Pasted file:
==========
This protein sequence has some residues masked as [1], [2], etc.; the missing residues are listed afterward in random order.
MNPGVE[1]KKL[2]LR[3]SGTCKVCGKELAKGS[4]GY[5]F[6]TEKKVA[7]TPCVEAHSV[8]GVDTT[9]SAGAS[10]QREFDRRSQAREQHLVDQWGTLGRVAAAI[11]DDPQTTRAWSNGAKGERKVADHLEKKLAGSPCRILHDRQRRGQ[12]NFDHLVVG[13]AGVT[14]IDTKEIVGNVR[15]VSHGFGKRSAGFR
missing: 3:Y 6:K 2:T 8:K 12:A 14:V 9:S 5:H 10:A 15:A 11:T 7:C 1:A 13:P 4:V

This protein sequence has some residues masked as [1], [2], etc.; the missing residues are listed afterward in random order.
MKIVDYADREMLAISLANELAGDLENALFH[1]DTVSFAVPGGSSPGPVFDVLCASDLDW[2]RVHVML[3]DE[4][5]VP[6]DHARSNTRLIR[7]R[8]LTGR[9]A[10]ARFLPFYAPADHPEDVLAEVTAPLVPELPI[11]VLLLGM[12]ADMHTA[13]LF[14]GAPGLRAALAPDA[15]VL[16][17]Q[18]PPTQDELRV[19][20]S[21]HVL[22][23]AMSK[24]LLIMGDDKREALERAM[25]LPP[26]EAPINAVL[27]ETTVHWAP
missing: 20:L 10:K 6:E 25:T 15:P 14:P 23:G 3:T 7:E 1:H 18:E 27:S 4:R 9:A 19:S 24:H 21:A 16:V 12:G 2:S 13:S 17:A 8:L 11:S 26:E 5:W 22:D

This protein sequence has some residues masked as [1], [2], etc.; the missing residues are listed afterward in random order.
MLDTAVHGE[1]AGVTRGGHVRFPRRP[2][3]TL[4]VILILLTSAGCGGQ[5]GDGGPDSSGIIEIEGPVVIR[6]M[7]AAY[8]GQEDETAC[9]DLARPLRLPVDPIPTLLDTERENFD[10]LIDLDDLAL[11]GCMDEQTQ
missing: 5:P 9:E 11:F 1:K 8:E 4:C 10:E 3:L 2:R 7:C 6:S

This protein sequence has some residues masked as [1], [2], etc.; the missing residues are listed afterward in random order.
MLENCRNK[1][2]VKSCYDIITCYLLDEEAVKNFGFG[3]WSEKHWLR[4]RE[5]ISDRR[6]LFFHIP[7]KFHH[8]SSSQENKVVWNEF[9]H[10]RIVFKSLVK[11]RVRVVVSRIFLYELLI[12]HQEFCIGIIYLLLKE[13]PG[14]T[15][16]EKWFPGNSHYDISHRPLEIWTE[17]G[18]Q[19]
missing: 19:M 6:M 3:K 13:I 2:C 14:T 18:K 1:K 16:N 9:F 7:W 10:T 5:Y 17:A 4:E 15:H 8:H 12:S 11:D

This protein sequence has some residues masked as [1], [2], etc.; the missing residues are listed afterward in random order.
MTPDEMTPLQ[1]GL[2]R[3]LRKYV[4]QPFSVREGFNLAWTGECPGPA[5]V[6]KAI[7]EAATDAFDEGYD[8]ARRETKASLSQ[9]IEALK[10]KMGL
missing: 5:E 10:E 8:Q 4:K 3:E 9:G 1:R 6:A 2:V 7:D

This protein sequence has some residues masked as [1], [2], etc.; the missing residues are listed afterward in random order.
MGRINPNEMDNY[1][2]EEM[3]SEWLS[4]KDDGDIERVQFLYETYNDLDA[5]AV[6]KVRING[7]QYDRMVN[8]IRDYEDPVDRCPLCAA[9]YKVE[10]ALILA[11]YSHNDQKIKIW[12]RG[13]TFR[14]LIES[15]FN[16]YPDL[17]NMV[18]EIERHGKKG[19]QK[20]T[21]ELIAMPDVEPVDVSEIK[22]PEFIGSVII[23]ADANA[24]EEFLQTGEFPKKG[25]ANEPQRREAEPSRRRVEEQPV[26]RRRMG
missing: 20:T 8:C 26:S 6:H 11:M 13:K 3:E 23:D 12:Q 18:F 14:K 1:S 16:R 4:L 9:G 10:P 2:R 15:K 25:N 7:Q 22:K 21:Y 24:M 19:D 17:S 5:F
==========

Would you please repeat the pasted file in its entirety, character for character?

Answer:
This protein sequence has some residues masked as [1], [2], etc.; the missing residues are listed afterward in random order.
MNPGVE[1]KKL[2]LR[3]SGTCKVCGKELAKGS[4]GY[5]F[6]TEKKVA[7]TPCVEAHSV[8]GVDTT[9]SAGAS[10]QREFDRRSQAREQHLVDQWGTLGRVAAAI[11]DDPQTTRAWSNGAKGERKVADHLEKKLAGSPCRILHDRQRRGQ[12]NFDHLVVG[13]AGVT[14]IDTKEIVGNVR[15]VSHGFGKRSAGFR
missing: 3:Y 6:K 2:T 8:K 12:A 14:V 9:S 5:H 10:A 15:A 11:T 7:C 1:A 13:P 4:V

This protein sequence has some residues masked as [1], [2], etc.; the missing residues are listed afterward in random order.
MKIVDYADREMLAISLANELAGDLENALFH[1]DTVSFAVPGGSSPGPVFDVLCASDLDW[2]RVHVML[3]DE[4][5]VP[6]DHARSNTRLIR[7]R[8]LTGR[9]A[10]ARFLPFYAPADHPEDVLAEVTAPLVPELPI[11]VLLLGM[12]ADMHTA[13]LF[14]GAPGLRAALAPDA[15]VL[16][17]Q[18]PPTQDELRV[19][20]S[21]HVL[22][23]AMSK[24]LLIMGDDKREALERAM[25]LPP[26]EAPINAVL[27]ETTVHWAP
missing: 20:L 10:K 6:E 25:T 15:P 14:P 23:G 3:T 7:E 1:H 18:E 27:S 4:R 9:A 19:S 24:H 21:A 16:V 12:G 2:S 13:S 17:A 8:L 11:S 26:E 5:W 22:D

This protein sequence has some residues masked as [1], [2], etc.; the missing residues are listed afterward in random order.
MLDTAVHGE[1]AGVTRGGHVRFPRRP[2][3]TL[4]VILILLTSAGCGGQ[5]GDGGPDSSGIIEIEGPVVIR[6]M[7]AAY[8]GQEDETAC[9]DLARPLRLPVDPIPTLLDTERENFD[10]LIDLDDLAL[11]GCMDEQTQ
missing: 5:P 9:E 11:F 1:K 8:E 4:C 10:E 3:L 2:R 7:C 6:S

This protein sequence has some residues masked as [1], [2], etc.; the missing residues are listed afterward in random order.
MLENCRNK[1][2]VKSCYDIITCYLLDEEAVKNFGFG[3]WSEKHWLR[4]RE[5]ISDRR[6]LFFHIP[7]KFHH[8]SSSQENKVVWNEF[9]H[10]RIVFKSLVK[11]RVRVVVSRIFLYELLI[12]HQEFCIGIIYLLLKE[13]PG[14]T[15][16]EKWFPGNSHYDISHRPLEIWTE[17]G[18]Q[19]
missing: 19:M 6:M 3:K 13:I 2:C 14:T 18:K 1:K 16:N 9:F 7:W 10:T 5:Y 17:A 4:E 15:H 8:H 12:S 11:D

This protein sequence has some residues masked as [1], [2], etc.; the missing residues are listed afterward in random order.
MTPDEMTPLQ[1]GL[2]R[3]LRKYV[4]QPFSVREGFNLAWTGECPGPA[5]V[6]KAI[7]EAATDAFDEGYD[8]ARRETKASLSQ[9]IEALK[10]KMGL
missing: 5:E 10:E 8:Q 4:K 3:E 9:G 1:R 6:A 2:V 7:D

This protein sequence has some residues masked as [1], [2], etc.; the missing residues are listed afterward in random order.
MGRINPNEMDNY[1][2]EEM[3]SEWLS[4]KDDGDIERVQFLYETYNDLDA[5]AV[6]KVRING[7]QYDRMVN[8]IRDYEDPVDRCPLCAA[9]YKVE[10]ALILA[11]YSHNDQKIKIW[12]RG[13]TFR[14]LIES[15]FN[16]YPDL[17]NMV[18]EIERHGKKG[19]QK[20]T[21]ELIAMPDVEPVDVSEIK[22]PEFIGSVII[23]ADANA[24]EEFLQTGEFPKKG[25]ANEPQRREAEPSRRRVEEQPV[26]RRRMG
missing: 20:T 8:C 26:S 6:H 11:M 13:K 3:E 23:D 12:Q 18:F 14:K 1:S 16:R 4:L 9:G 10:P 2:R 15:K 25:N 7:Q 22:K 21:Y 24:M 19:D 17:S 5:F